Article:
ft. of air. At the end of this second period of 8 hours, the material had a Bailing value 01' 2.6.

The results of this procedure may be expressed as follows: The gross yield of yeast was 4186 grams, of 70% moisture content, which was adopted as the standard moisture content for all thetests herein described. The net yield was 3884 grams. The net yield on the material, subtracting the seed yeast, was 70.8%.

. A control process was carried out at the same time and in the usual manner under similar conditions. 3600 grams of molasses were used. The fermenter was set with 500 grams of molasses, the extract of 416 grams of grain, 75 grams of di-ammonium phosphate, and 50 grams of ammonium sulphate. The fermenter was set with 754 grams of seed yeast and filled with water to 95 liters, so that it had a Bailing value of 1.1". 202 grams oi aqua ammonia containing 29% NH: were used during the process. Duringthe process, about 5550 cu. ft. of air were blown in over a ten hour period, and the remainder of the molasses was also gradually added. At the end of ten hours the batch had a Bailing value of 225. The net yield on the materials was 69.7%, the gross yield was 3782 grams of yeast and the net yield was3027 grams. At the end of the process, the yeast was matured for one hour with reduced aeration.

' In the control test, 12.4 liters of 19 Bailing molasses was diluted to 18 liters for the feeding. The gravity 01. this molasses was around 13.3 to 13.5". In the new process, 17.6 liters of molasses of 19 Bailing was diluted to 18 liters having a concentration of 18.7.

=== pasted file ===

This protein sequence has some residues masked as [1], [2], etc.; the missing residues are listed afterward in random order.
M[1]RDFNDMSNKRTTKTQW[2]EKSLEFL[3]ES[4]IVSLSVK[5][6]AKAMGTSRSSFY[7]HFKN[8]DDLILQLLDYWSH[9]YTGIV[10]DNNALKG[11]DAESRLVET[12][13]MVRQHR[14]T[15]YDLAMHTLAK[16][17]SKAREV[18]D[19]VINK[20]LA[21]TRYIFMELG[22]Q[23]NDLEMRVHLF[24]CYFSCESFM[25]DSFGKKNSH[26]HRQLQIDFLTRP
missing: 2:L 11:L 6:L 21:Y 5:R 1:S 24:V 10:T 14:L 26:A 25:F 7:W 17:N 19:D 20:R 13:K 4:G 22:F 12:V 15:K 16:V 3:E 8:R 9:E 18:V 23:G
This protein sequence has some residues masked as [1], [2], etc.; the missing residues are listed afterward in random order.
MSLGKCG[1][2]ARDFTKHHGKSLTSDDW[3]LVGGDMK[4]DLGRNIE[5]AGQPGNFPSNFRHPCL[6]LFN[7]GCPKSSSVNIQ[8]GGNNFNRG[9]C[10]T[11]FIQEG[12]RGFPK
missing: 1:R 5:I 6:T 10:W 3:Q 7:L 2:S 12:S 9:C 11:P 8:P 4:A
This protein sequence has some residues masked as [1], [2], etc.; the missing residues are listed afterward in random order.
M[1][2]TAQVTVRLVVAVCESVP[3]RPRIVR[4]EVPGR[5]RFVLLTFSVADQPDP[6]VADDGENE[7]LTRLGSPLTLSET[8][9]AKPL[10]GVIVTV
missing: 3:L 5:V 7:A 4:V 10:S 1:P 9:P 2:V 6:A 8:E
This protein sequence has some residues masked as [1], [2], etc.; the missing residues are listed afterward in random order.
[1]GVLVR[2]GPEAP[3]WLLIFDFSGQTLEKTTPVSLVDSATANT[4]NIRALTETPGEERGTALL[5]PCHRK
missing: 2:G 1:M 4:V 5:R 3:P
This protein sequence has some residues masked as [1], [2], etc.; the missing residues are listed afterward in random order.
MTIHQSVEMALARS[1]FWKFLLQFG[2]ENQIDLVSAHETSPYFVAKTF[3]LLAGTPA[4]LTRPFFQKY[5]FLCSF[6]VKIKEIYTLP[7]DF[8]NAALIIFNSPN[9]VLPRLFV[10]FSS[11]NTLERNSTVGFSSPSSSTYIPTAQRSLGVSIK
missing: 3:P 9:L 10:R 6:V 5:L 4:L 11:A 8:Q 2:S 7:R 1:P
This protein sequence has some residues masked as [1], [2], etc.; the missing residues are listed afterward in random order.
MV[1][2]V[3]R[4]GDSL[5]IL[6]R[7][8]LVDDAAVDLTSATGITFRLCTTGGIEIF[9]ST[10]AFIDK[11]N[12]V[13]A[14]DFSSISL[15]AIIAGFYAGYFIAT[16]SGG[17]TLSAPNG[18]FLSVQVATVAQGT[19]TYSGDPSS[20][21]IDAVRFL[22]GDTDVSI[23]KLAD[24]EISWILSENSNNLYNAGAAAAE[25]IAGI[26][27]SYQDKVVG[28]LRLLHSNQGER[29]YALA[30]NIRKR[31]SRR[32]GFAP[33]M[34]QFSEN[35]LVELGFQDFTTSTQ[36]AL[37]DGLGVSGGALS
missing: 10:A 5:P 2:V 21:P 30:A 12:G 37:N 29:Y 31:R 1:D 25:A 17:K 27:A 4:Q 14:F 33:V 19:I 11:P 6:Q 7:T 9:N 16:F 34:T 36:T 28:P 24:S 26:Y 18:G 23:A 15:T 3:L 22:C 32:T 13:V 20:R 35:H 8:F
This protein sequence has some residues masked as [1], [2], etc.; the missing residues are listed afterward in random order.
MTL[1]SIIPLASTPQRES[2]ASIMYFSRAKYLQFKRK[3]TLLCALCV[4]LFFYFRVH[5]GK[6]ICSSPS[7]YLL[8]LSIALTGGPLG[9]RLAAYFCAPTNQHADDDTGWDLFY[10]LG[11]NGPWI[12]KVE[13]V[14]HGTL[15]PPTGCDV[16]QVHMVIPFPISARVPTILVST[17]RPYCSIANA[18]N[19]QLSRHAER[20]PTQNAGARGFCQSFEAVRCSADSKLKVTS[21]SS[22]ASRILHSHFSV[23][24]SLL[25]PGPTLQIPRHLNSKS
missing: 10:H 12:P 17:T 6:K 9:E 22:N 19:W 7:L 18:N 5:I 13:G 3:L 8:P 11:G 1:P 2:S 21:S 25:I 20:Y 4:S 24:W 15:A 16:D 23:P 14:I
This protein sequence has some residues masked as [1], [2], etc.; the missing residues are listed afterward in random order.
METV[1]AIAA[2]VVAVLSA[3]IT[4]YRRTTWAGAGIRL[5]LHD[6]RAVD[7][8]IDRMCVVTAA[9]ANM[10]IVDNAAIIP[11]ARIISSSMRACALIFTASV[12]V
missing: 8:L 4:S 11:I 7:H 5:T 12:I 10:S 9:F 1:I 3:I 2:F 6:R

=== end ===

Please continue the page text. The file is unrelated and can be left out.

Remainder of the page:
From the above it will be apparent that the increased production according to the new process was 857 grams, or 28.3%.

Example 2 In a further comparative process, the fermenter was set with 300 grams of molasses, the extract of 433 grams of grain, 75 grams of di-ammonium phosphate and 50 grams of ammonium sulphate. There were added 269 grams oi. seed yeast. The material in the fermenter was diluted to 1.6 Bailing, and during the first six hours about 2600 cu. ft. of air were introduced while adding gradually 1400 grams of molasses. 214 grams of aqua ammonia were used during the run. At the end of six hours the dilution was 2.2 Bailing, and water was added until the value was 1.6. Dur ing the second eight hours of the process. about 4790 cu. ft. oi. air were added, together with 2800 grams of molasses. At the end of the process the Bailing was 2.7. The total yield was 4017 grams of yeast and the net yield was 3748 grams. The net yield on the materials was 70.93%.